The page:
“We know from our work that protecting transgender people from discrimination has zero negative consequences on the safety of women and children—including, and most especially, those women and children who are transgender. We also know that transgender people themselves face some of the highest rates of sexual violence: nearly one in two have been sexually assaulted at some point in their lifetime. The survivors of sexual assault that I know at BARCC never wanted this law repealed in their name.

“The Boston Area Rape Crisis Center serves people of all genders, including women, men, and people who are nonbinary, genderqueer, gender-nonconforming, intersex, and transgender. We were proud to be part of the over 1,500 coalition partners who worked to keep civil rights protections for transgender people intact in the Commonwealth.”

Founded in 1973, the Boston Area Rape Crisis Center has a mission to end sexual violence through healing and social change. BARCC provides free, confidential support and services to all survivors of sexual violence ages 12 and up and their families and friends throughout Greater Boston. It works with survivors regardless of when the assault occurred, and its goal is to empower survivors to heal and seek justice. BARCC also works with a wide range of organizations and communities, including schools, colleges, and police, to advocate for change. It provides training in how to respond to survivors and create cultures that prevent sexual violence in the first place. Follow BARCC on social media: Twitter @barcc; Instagram @barccofficial; Facebook/barcc.org.

MASSCreative Statement on Question 3

Today, Massachusetts voters approved Ballot Question 3, which preserves a 2016 law prohibiting discrimination against transgender people in public places. MASSCreative Executive Director Matt Wilson offered the following statement in response:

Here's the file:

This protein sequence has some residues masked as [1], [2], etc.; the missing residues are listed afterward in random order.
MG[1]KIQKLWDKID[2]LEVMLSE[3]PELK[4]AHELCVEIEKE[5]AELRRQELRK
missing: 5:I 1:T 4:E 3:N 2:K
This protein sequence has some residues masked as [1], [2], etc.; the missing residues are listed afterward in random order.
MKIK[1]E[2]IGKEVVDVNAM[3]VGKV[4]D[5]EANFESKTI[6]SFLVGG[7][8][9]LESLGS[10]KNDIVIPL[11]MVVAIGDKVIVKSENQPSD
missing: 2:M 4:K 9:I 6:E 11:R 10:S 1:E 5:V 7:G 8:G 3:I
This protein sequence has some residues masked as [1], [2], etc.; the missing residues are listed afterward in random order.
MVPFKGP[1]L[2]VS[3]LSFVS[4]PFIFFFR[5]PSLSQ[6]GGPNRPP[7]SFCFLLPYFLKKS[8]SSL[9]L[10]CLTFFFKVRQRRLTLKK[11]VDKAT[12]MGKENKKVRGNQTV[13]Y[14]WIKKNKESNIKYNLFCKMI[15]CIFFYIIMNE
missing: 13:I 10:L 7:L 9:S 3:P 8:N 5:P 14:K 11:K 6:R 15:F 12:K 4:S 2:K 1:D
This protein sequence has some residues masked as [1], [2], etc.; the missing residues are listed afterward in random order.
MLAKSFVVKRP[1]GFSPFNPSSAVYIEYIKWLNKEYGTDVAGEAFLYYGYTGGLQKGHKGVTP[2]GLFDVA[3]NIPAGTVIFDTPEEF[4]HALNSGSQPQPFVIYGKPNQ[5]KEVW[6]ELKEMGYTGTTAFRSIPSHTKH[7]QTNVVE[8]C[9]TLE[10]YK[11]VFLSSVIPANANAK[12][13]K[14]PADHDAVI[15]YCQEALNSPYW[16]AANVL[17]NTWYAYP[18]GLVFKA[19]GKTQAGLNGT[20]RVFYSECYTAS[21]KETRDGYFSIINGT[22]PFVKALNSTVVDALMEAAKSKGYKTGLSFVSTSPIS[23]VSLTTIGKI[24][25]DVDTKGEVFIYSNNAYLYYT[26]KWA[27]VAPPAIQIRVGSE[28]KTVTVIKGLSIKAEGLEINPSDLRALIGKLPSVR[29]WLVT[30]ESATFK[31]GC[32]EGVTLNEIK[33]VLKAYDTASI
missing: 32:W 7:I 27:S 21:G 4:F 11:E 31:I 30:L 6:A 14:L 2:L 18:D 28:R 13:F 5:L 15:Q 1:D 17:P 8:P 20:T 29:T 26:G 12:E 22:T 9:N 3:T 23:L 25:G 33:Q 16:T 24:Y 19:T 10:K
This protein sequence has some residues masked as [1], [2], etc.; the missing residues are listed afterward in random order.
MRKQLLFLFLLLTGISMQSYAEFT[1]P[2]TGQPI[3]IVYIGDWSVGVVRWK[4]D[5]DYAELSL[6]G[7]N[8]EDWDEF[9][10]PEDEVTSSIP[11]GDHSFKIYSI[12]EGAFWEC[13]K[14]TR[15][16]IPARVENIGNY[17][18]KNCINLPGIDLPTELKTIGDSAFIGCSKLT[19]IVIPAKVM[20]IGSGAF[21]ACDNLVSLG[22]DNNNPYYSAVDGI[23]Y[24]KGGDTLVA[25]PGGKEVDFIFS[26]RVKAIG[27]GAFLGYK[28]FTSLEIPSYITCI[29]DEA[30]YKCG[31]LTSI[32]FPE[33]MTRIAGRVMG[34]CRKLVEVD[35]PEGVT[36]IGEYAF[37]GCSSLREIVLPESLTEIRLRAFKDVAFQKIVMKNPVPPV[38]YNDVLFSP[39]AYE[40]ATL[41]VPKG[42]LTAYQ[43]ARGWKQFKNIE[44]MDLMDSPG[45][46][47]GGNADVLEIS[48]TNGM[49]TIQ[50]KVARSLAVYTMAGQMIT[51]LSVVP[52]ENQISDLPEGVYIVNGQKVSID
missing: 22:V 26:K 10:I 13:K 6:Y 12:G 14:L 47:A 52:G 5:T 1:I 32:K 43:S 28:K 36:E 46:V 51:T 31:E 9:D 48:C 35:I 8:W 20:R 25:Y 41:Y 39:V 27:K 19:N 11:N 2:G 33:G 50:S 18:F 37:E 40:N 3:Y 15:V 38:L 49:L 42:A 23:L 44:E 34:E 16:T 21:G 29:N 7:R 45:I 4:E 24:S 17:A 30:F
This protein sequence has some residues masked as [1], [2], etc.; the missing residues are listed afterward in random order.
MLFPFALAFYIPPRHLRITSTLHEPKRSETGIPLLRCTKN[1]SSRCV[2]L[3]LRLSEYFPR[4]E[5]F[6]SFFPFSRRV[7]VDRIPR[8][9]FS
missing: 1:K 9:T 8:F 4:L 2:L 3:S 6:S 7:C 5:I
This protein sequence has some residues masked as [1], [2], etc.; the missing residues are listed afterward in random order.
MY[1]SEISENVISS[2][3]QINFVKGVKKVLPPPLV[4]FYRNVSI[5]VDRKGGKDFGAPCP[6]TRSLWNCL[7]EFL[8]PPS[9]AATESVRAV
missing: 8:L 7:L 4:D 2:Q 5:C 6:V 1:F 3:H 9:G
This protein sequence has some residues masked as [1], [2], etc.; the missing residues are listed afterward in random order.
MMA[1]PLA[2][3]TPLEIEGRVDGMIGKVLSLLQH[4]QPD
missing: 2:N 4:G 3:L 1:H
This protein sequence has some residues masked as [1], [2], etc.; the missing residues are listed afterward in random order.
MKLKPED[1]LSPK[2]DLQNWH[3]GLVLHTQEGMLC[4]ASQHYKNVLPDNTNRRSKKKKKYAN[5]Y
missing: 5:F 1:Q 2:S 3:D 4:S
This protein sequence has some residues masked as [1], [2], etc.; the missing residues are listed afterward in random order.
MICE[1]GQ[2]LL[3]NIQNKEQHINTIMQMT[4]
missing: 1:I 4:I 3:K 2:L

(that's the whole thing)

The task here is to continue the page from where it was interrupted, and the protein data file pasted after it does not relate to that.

“We congratulate transgender residents and their families, as well as the rest of the state, on this important electoral defense of the 2016 civil rights law. Transgender people must have the same basic protections enjoyed by everyone else in Massachusetts so they can live their lives with safety, privacy, and dignity. Although much of the focus on this law centered on access to public restrooms, the law also prohibits discrimination in museums, theaters, and art galleries.

“Creativity in all its forms helps build more vibrant, equitable and connected communities and every resident, regardless of gender identity, must be able to safely access the spaces in which we display, express, and showcase art. Today, the arts community joined others across the state in voting yes on Question 3, and we are proud of our participation in the coalition to preserve civil rights protections for transgender residents.”

MASSCreative works with artists, cultural councils, arts organizations and the broader creative community to build a Commonwealth where arts and creativity are an expected, recognized, and valued part of everyday life. Working with our coalition of 400 arts and cultural organizations and artists from across the Commonwealth, MASSCreative uses public education and awareness, grassroots organizing, advocacy campaigns, and other civic and political engagement to ensure that arts, culture, and creativity are considered when important policy and political decisions get made at the state and local level.